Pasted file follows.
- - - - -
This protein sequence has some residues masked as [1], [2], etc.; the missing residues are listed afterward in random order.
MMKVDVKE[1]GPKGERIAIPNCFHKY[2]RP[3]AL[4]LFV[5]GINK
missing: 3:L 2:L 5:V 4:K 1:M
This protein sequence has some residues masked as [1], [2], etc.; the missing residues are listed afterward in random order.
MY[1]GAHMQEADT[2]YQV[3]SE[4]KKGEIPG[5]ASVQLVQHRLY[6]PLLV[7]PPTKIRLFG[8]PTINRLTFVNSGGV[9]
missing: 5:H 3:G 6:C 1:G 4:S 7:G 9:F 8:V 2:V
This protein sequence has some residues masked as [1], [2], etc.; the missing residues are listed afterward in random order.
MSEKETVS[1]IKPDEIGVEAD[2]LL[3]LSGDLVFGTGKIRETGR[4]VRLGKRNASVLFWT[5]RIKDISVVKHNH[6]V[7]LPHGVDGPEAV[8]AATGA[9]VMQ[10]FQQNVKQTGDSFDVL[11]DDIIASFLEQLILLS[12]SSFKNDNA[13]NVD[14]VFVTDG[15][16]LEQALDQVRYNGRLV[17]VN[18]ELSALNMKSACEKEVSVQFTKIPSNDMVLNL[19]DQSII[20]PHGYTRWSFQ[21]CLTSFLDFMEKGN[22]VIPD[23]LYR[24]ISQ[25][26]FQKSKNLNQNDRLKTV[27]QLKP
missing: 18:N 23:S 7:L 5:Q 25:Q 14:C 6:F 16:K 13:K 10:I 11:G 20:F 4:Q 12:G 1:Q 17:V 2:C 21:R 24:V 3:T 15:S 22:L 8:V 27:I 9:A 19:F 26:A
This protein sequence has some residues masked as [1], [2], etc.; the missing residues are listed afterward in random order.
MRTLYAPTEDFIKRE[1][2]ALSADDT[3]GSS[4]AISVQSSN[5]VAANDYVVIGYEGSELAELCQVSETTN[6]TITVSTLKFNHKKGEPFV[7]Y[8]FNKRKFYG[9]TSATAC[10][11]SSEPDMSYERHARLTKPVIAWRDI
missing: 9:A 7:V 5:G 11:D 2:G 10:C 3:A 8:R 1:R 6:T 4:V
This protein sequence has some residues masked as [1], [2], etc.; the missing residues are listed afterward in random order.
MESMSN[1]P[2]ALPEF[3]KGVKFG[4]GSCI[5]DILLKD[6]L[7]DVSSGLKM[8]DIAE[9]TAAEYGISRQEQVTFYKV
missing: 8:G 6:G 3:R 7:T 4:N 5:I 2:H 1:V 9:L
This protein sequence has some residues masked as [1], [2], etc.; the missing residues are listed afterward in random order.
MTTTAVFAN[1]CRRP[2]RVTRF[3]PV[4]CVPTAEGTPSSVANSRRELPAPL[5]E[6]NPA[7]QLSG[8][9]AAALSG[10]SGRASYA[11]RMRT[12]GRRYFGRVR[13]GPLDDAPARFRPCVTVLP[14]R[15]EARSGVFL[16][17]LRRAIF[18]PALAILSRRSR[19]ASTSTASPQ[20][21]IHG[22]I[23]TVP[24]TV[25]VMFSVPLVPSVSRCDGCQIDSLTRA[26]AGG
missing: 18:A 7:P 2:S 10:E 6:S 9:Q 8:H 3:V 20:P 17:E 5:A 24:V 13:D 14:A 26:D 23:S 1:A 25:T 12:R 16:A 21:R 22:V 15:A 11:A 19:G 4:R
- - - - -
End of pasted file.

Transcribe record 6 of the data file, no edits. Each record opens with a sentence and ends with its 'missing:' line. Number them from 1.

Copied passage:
This protein sequence has some residues masked as [1], [2], etc.; the missing residues are listed afterward in random order.
MTTTAVFAN[1]CRRP[2]RVTRF[3]PV[4]CVPTAEGTPSSVANSRRELPAPL[5]E[6]NPA[7]QLSG[8][9]AAALSG[10]SGRASYA[11]RMRT[12]GRRYFGRVR[13]GPLDDAPARFRPCVTVLP[14]R[15]EARSGVFL[16][17]LRRAIF[18]PALAILSRRSR[19]ASTSTASPQ[20][21]IHG[22]I[23]TVP[24]TV[25]VMFSVPLVPSVSRCDGCQIDSLTRA[26]AGG
missing: 18:A 7:P 2:S 10:E 6:S 9:Q 8:H 3:V 20:P 17:E 5:A 24:V 13:D 14:A 26:D 23:S 1:A 25:T 12:R 16:A 21:R 22:V 15:A 11:A 19:G 4:R